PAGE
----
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Management priorities for marine invasive species

Giakoumi, Sylvaine, Katsanevakis, Stelios, Albano, Paolo G., Azzurro, Ernesto, Cardoso, Ana Cristina, Cebrian, Emma, Deidun, Alan, Edelist, Dor, Francour, Patrice, Jimenez, Carlos, Mačić, Vesna, Occhipinti-Ambrogi, Anna, Rilov, Gil, Sghaier, Yassine Ramzi
The Science of the total environment 2019 v.688 pp. 976-982
biological control, decision making, expert opinion, invasive species, marine ecosystems, models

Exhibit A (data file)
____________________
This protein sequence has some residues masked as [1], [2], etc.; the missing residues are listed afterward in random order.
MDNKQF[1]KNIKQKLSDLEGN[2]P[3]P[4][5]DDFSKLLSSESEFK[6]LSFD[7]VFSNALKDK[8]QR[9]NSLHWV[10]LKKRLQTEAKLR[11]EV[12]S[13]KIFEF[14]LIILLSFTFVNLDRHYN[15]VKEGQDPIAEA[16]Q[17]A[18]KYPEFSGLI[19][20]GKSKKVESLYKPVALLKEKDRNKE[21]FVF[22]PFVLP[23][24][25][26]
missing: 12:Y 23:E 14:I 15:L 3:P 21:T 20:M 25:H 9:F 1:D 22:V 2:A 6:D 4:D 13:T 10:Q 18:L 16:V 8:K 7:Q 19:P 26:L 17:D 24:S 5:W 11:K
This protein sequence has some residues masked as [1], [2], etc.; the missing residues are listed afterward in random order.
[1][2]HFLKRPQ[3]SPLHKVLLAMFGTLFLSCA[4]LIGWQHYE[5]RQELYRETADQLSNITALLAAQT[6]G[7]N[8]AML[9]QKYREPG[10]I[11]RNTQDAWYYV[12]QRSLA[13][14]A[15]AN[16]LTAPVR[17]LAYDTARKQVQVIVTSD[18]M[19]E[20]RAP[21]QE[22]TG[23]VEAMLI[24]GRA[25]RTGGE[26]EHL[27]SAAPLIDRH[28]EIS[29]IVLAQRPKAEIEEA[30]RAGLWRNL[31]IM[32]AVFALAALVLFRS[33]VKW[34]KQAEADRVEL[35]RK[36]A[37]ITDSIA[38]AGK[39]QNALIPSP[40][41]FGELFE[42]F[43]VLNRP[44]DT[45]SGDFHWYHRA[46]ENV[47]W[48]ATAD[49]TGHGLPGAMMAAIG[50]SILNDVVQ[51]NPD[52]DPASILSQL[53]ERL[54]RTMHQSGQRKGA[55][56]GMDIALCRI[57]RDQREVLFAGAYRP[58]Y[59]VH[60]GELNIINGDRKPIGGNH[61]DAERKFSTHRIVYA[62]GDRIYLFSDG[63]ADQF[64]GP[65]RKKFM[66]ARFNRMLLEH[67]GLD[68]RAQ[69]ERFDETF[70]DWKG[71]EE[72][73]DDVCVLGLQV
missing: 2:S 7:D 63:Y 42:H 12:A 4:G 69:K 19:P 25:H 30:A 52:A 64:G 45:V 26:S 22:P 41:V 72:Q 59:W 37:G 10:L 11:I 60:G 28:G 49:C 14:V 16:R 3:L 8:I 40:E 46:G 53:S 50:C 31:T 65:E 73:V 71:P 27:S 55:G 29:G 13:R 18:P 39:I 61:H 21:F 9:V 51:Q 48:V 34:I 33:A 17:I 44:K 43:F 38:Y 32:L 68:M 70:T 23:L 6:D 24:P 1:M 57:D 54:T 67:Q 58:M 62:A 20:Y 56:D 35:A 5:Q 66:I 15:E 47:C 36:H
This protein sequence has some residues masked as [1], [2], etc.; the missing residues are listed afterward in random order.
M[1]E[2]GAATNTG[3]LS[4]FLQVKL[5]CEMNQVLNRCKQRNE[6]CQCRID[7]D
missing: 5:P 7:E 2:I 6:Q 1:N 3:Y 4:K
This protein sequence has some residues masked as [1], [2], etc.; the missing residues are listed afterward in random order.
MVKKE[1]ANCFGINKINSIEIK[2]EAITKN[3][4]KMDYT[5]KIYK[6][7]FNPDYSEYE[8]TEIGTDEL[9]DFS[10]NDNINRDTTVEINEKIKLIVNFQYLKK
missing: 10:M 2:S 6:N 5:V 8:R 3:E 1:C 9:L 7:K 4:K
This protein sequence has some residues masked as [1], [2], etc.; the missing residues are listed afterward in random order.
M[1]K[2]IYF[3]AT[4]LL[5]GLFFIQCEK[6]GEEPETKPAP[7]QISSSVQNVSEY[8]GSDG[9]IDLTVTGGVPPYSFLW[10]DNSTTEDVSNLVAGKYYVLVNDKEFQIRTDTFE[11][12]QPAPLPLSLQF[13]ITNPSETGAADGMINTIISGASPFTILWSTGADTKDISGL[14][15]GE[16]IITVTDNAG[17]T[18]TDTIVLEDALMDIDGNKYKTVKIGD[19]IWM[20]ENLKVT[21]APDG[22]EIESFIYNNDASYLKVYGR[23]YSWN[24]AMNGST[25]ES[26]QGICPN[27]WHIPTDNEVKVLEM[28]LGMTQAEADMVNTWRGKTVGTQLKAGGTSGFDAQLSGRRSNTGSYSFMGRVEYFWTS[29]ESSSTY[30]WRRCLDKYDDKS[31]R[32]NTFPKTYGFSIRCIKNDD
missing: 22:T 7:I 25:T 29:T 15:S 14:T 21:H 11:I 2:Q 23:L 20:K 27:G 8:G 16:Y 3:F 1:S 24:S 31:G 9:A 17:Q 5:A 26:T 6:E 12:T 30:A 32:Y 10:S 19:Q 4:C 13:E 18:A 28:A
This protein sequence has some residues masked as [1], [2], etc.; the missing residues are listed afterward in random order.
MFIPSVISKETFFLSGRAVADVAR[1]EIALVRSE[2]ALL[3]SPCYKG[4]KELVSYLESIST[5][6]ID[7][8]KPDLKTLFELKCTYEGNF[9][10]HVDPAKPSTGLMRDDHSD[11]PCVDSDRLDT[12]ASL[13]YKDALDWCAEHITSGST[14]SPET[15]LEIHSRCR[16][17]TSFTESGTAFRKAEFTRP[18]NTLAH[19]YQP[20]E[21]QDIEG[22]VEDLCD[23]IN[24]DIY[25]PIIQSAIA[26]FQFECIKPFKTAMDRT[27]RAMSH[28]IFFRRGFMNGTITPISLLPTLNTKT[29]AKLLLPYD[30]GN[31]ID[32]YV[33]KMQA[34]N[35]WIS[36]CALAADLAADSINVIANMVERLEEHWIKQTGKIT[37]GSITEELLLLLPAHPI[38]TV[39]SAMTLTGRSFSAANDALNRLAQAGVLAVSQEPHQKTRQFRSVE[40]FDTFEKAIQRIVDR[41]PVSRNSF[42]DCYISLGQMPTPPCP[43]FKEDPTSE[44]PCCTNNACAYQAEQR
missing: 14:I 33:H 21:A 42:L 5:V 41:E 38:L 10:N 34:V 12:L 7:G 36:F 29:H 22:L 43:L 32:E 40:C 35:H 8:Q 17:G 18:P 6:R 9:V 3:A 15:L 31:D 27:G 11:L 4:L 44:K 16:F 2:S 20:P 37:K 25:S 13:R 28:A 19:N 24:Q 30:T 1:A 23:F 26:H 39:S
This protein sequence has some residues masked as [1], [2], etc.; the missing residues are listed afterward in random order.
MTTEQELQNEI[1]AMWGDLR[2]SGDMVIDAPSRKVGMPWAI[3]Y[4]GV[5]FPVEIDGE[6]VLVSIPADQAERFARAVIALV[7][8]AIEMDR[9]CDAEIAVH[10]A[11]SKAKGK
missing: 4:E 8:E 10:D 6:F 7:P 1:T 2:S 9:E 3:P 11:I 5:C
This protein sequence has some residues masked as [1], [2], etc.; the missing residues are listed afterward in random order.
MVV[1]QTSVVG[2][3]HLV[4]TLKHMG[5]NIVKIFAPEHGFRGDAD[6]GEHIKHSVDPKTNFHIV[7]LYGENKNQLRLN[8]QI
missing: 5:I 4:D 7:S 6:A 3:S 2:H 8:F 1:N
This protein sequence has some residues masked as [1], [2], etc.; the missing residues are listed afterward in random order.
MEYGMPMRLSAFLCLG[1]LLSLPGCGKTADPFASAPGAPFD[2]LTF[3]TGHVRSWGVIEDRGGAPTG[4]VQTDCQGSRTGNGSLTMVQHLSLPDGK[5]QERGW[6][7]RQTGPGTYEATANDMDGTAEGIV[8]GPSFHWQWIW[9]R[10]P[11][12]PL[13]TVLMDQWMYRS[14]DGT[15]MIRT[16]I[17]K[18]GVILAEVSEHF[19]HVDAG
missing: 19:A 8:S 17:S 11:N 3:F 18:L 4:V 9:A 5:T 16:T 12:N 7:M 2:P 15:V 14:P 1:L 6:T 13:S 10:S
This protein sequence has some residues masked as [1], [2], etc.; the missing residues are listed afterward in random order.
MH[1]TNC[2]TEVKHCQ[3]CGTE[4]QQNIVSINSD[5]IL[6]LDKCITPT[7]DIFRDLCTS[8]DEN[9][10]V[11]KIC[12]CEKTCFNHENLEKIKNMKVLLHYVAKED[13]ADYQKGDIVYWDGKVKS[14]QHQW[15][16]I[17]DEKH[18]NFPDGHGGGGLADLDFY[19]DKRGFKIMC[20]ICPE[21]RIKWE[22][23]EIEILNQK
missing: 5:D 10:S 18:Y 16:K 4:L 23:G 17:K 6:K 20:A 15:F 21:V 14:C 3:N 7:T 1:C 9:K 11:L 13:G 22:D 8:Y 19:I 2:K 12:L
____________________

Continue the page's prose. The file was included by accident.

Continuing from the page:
Managing invasive alien species is particularly challenging in the ocean mainly because marine ecosystems are highly connected across broad spatial scales. Eradication of marine invasive species has only been achieved when species were detected early, and management responded rapidly. Generalized approaches, transferable across marine regions, for prioritizing actions to control invasive populations are currently lacking. Here, expert knowledge was elicited to prioritize 11 management actions for controlling 12 model species, distinguished by differences in dispersion capacity, distribution in the area to be managed, and taxonomic identity. Each action was assessed using five criteria (effectiveness, feasibility, acceptability, impacts on native communities, and cost), which were combined in an ‘applicability’ metric. Raising public awareness and encouraging the commercial use of invasive species were highly prioritized, whereas biological control actions were considered the least applicable. Our findings can guide rapid decision-making on prioritizing management options for the control of invasive species especially at early stages of invasion, when reducing managers' response time is critical.